wherein in Formula I R1, R2, R3, and R4 are independently selected from the group consisting of a hydrogen atom and a C1-4 alkyl radical and n is 0 or an integer from 1 to 5 which comprises laminating to said web a film of said binder.
27. The process according to claim 26, wherein said binder comprises a polymer of Formula I wherein n is 0, and one of R1 and R2 is a hydrogen atom and the other is a methyl radical.
28. The process according to claim 26, wherein said binder comprises a copolymer or blend comprising from 70 to 10 weight % of monomer residues of Formula I wherein n is 0, and one of one of R1 and R2 is a hydrogen atom and the other is a methyl radical and from 30 to 90 weight % of monomer residues of Formula I wherein n is 1.
29. The process according to claim 26, wherein said binder comprises a copolymer comprising from 70 to 30 weight % of monomer residues of Formula I wherein n is 0, and one of R1 and R2 is a hydrogen atom and the other is a methyl radical and from 30 to 70 weight % of monomer residues of Formula I wherein n is 0, and both R1 and R2 are hydrogen atoms.
30. A process for coating a cellulosic web with binder comprising one or more polymers having a molecular weight of greater than 30,000 comprising the residues of one or more monomers of the Formula:
--OCR1 R2 (CR3 R4)n CO--          I
wherein in Formula I R1, R2, R3, and R4 are independently selected from the group consisting of a hydrogen atom and a C1-4 alkyl radical and n is 0 or an integer from 1 to 5 which comprises extrusion coating said web with said binder.
31. The process according to claim 30, wherein said binder comprises a polymer of Formula I wherein n is 0, and one of R1 and R2 is a hydrogen atom and the other is a methyl radical.
32. The process according to claim 30, wherein said binder is a copolymer or blend comprising from 70 to 10 weight % of monomer residues of Formula wherein n is 0, and one of one of R1 and R2 is a hydrogen atom and the other is a methyl radical and from 30 to 90 weight % of monomer residues of Formula I wherein n is 1.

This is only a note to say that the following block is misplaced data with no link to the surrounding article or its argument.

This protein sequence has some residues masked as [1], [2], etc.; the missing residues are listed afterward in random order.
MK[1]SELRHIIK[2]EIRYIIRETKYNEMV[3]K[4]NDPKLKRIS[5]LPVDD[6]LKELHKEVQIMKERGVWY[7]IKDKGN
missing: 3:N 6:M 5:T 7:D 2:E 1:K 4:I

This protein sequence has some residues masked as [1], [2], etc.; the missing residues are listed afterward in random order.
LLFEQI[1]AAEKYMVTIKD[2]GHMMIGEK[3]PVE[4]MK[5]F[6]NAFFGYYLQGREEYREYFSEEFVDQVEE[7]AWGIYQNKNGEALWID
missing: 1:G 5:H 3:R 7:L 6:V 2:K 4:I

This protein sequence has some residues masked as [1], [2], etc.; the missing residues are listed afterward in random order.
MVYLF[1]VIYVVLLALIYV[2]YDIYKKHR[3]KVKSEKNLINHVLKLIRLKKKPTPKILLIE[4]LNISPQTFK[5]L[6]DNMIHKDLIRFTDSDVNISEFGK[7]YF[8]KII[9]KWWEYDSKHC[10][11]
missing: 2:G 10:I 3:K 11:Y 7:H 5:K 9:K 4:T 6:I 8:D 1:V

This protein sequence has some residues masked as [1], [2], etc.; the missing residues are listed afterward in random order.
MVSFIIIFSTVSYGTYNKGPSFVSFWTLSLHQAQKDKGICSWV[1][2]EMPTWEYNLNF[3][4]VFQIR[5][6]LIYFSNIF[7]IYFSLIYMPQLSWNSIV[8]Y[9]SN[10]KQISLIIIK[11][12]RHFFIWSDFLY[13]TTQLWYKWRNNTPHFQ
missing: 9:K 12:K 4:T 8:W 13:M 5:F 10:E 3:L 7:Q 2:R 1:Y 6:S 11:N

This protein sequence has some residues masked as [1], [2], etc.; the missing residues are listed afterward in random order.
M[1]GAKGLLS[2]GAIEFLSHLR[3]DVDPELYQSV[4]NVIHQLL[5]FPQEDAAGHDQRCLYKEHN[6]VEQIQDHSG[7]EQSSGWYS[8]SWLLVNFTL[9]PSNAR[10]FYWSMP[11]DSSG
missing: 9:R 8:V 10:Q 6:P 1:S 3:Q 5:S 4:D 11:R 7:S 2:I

33. The process according to claim 31, wherein said binder comprises a copolymer comprising from 70 to 30 weight % of monomer residues of Formula I wherein n is 0, and one of R1 and R2 is a hydrogen atom and the other is a methyl radical and from 30 to 70 weight % of monomer residues of Formula I wherein n is 0, and both R1 and R2 are hydrogen atoms.
Description
FIELD OF THE INVENTION

The present invention relates to fibrous webs. More particularly the present invention relates to the use of degradable binders in coating and impregnating fibrous webs, preferably cellulosic webs.

BACKGROUND OF THE INVENTION

Recently there has been increasing interest in the field of biodegradable polymers. Such polymers have been used in medical and pharmaceutical applications in the past. Typically, such polymers are polymers of one or more of lactic acid, glycolic acid, hydroxy butyric acid and hydroxy valeric acid. These type of polymers arc of interest as they degrade to "naturally" occurring by products and they arc degraded by microbes in the natural environment. Additionally as the polymers are esters they may be hydrolysed under relatively mild conditions.